Things you definitely didn’t know about Zagreb

Wherever you’re going for your STAYcation, no doubt you’ll explore facts and trivia of the location you’re heading. 

We are proud to be one of the most comprehensive platforms about Croatia and all the information you need when coming to Europe’s most beautiful and diverse country. 

Dolac market, Zagreb, photo by j.duval, photo credit by TB of Zagreb
Dolac market, Zagreb, photo by j.duval, photo credit by TB of Zagreb

 In our section about Zagreb, you’ll find the necessary things to know upon your arrival, upcoming events, and various recommendations. And while you can find so much helpful info for spending your time in the Croatian metropolis, it’s not a bad thing to learn something about Zagreb that come under the umbrella of “fun trivia “and are mainly unknown to the majority of locals over here, so…why not impress them?

Zagreb-funicular, Croatia
Zagreb-funicular, Croatia

Here are 12 things you DEFINITELY didn’t know about Zagreb!

  1. The Zagreb funicular is the shortest cable railway in the world for public transport. It is only 66 meters long, the ride takes just over a minute, and it goes to Upper town from Tomićeva street.
    The statue of Ban Jelačić at main square in Zagreb, photo by Matko M. Švarc
    The statue of Ban Jelačić at main square in Zagreb, photo by Matko M. Švarc
  2. Zagreb’s most visited tourist attraction is its central city square, the famous Ban Jelačić square since it’s inevitable not to cross over it at least once. The second most visited attraction is the beautiful Mirogoj cemetery.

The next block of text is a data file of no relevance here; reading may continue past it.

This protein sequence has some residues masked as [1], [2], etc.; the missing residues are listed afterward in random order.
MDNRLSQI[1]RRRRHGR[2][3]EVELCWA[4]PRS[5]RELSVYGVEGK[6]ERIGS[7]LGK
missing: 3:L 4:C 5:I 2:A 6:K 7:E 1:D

Mirogoj cemetery, Zagreb, photo by J. Duval, photo credit by TB of Zagreb
    Mirogoj cemetery, Zagreb, photo by J. Duval, photo credit by TB of Zagreb

THE OLDEST HOTEL IN ZAGREB 

3. The oldest hotel in Zagreb dates back to the 19th century, or more precisely, in 1827. The Jagerhorn hotel is located in the most stunning center of Zagreb, between Upper town and Ilica street but still hidden from traffic and noise. Plus, it has been completely redecorated recently.

Photo by M. Švarc, National Theatre in Zagreb
Photo by M. Švarc, National Theatre in Zagreb

FROM CASINO INTO THE ZAGREB’S CATHEDRAL 

4. Three large gilded chandeliers that have been in the Zagreb Cathedral since 2001 decorated the ‘Gold Coast’ casino in Las Vegas. It was a donation, and since it was free, nobody saw any problem installing the chandeliers in question in one of the most important monuments of Croatian sacred cultural heritage.

          More info on this unusual fact here!

Zagreb cathedral, photo by Matko M. Švarc
Zagreb cathedral, photo by Matko M. Švarc

LET’S MEET UNDER THE CLOCK

5. Locals in Zagreb like to meet up below the clock on the main, Jelačić square. Simply, you just arrange the time and say- See ya under the clock, and everyone knows what clock they’re talking about, although there are several identical clocks scattered around town, they are all repaired and maintained by the same family of watchmakers, being in the business for 6 generations. The first clocks were imported from Vienna, and later they were produced in Croatia to look like the original Austrian clocks.

Ban Jelačić Square, Zagreb, Croati9a, Boytronic Photography
Ban Jelačić Square, Zagreb, Croati9a, Boytronic Photography

6. The first honorary citizen of Zagreb became the Austrian politician Alexander von Bach in 1853. Among other recipients of this title in history was the ban Khuen Hedervary(not quite loved among Croatians, which makes this even more peculiar) , the Serbian linguist Vuk Stefanović-Karadžić, and the UN Secretary-General Perez de Quellar. Women waited quite a long time to join the club of honorary citizens of Zagreb, over 120 years! The first woman to receive this title in 1980 was the anti-fascist politician Anka Berus.To this day, only three other women are honorary citizens of Zagreb: Mother Teresa, Margaret Thatcher, and Janica Kostelic. We are hoping to see more women on this list in the near future.